A Florida teenager faces felony charges for allegedly masquerading as a physician assistant at a local hospital.

Matthew Scheidt, 17, fooled officials at the Osceola Regional Medical Center, where he performed CPR on a cardiac patient, removed an IV, accessed private charts and examined disrobed male patients, according to ABC News.

On Sept. 2, Scheidt of St. Cloud, a city near the Orlando theme parks, was arrested, and charged with five counts of impersonating a physician assistant, a third degree felony.

The teen, who was released into the custody of his mother over the weekend, first raised alarms on Aug. 31 when he tried to gain access to other restricted areas of the hospital, according to Stacie Miller, public information officer for the Kissimmee Police Department.

Miller said she had no information about any patient being harmed by Scheidt. To my knowledge, nobody was injured but I don't know the patients' conditions.

Scheidt was ordered to appear in court on Tuesday.

He was able to go hands-on with a couple of patients. He changed bandages. There was one report where he did a physical examination on some disrobed male patients. There's a report where he possibly did chest compressions for about five minutes to a cardiac patient, Miller said.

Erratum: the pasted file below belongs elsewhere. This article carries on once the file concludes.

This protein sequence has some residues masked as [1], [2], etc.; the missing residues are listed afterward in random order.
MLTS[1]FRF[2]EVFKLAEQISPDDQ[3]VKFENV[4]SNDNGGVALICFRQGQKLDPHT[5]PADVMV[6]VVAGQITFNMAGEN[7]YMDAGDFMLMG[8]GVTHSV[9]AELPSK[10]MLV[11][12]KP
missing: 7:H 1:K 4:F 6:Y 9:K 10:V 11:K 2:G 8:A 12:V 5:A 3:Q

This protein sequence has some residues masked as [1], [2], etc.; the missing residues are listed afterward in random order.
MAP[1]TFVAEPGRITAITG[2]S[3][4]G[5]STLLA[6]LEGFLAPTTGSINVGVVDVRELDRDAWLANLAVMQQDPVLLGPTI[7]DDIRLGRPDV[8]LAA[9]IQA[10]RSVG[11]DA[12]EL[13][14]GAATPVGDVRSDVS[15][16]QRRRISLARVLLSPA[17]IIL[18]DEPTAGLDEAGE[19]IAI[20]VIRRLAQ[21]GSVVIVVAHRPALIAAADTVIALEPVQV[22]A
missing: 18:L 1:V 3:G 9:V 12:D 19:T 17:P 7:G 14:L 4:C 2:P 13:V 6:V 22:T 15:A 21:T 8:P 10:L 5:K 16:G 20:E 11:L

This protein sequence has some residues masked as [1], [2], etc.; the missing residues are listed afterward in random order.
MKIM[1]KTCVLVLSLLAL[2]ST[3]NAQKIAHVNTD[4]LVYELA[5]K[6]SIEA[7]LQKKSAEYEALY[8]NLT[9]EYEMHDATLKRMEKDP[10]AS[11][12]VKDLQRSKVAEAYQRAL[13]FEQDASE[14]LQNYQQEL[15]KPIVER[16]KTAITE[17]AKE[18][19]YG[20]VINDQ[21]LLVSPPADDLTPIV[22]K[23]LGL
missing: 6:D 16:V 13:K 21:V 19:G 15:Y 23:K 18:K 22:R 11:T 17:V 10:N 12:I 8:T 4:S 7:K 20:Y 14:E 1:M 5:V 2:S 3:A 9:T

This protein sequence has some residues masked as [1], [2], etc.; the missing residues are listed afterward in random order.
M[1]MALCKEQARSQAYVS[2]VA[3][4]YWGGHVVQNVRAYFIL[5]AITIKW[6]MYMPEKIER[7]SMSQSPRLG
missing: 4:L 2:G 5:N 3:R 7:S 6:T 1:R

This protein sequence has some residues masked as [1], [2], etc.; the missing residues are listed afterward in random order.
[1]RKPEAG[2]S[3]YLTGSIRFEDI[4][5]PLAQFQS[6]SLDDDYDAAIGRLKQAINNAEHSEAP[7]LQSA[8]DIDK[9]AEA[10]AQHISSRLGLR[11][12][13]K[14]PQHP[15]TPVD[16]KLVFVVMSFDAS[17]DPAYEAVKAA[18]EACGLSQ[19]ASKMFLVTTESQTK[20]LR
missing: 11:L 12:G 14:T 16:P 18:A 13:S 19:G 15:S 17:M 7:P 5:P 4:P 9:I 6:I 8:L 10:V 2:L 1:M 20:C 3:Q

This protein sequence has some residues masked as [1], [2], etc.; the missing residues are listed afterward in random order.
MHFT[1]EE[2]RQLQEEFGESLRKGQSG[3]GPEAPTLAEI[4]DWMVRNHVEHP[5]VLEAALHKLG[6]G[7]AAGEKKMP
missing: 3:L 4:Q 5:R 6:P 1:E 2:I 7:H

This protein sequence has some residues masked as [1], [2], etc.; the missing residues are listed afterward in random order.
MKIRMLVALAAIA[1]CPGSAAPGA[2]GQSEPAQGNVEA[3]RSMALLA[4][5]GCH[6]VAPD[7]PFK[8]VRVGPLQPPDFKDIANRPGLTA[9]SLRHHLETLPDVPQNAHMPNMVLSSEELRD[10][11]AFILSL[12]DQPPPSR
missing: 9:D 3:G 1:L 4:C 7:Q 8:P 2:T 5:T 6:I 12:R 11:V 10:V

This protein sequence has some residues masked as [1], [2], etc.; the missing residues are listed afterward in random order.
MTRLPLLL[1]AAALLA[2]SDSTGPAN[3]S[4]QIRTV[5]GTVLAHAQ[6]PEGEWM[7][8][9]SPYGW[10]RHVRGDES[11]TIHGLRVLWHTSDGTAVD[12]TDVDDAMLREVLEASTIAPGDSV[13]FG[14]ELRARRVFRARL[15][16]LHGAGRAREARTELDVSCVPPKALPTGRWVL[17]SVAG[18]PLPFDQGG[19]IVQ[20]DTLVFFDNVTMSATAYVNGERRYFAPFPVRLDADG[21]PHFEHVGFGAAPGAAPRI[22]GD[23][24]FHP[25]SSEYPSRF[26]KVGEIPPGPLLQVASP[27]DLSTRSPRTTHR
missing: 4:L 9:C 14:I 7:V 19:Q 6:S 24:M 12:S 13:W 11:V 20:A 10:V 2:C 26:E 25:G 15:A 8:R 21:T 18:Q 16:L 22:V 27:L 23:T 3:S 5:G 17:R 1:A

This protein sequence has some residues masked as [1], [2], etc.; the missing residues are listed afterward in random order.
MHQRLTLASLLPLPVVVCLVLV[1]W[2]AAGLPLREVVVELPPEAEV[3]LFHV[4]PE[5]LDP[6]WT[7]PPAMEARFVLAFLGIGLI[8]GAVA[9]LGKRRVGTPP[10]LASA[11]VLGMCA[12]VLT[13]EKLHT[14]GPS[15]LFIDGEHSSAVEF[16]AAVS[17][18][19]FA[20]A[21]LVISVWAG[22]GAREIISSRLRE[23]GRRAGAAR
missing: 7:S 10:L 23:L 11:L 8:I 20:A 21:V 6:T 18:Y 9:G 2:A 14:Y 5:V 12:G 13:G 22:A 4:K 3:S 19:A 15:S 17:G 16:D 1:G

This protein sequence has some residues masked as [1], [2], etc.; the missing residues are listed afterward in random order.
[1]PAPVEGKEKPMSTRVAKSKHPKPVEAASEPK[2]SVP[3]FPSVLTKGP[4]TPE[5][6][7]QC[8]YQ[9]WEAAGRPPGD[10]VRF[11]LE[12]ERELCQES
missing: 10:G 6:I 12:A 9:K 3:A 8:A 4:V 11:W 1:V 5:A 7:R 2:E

According to Miller, Scheidt had been working as a billing clerk at a Kissimmee doctor's office and managed to obtain a hospital access badge in his own name from the medical center.

The Osceola Regional Medical Center issued a statement saying that patients treated in the ER during the time Scheidt was there received the medical care they needed, and that they are reviewing hospital practices to ensure this doesn't happen again.

Miller said Scheidt told people in the emergency room that he was a student from Nova University who was at the hospital to shadow physician's assistants as part of his clinical education.

By him asking for more access to the hospital areas, it raised a red flag. The hospital contacted us immediately, said Miller, who noted that his potential penalty if convicted is uncertain since his case could be handled in juvenile court.

Each of the five charges against him is a third-degree felony, according to authorities.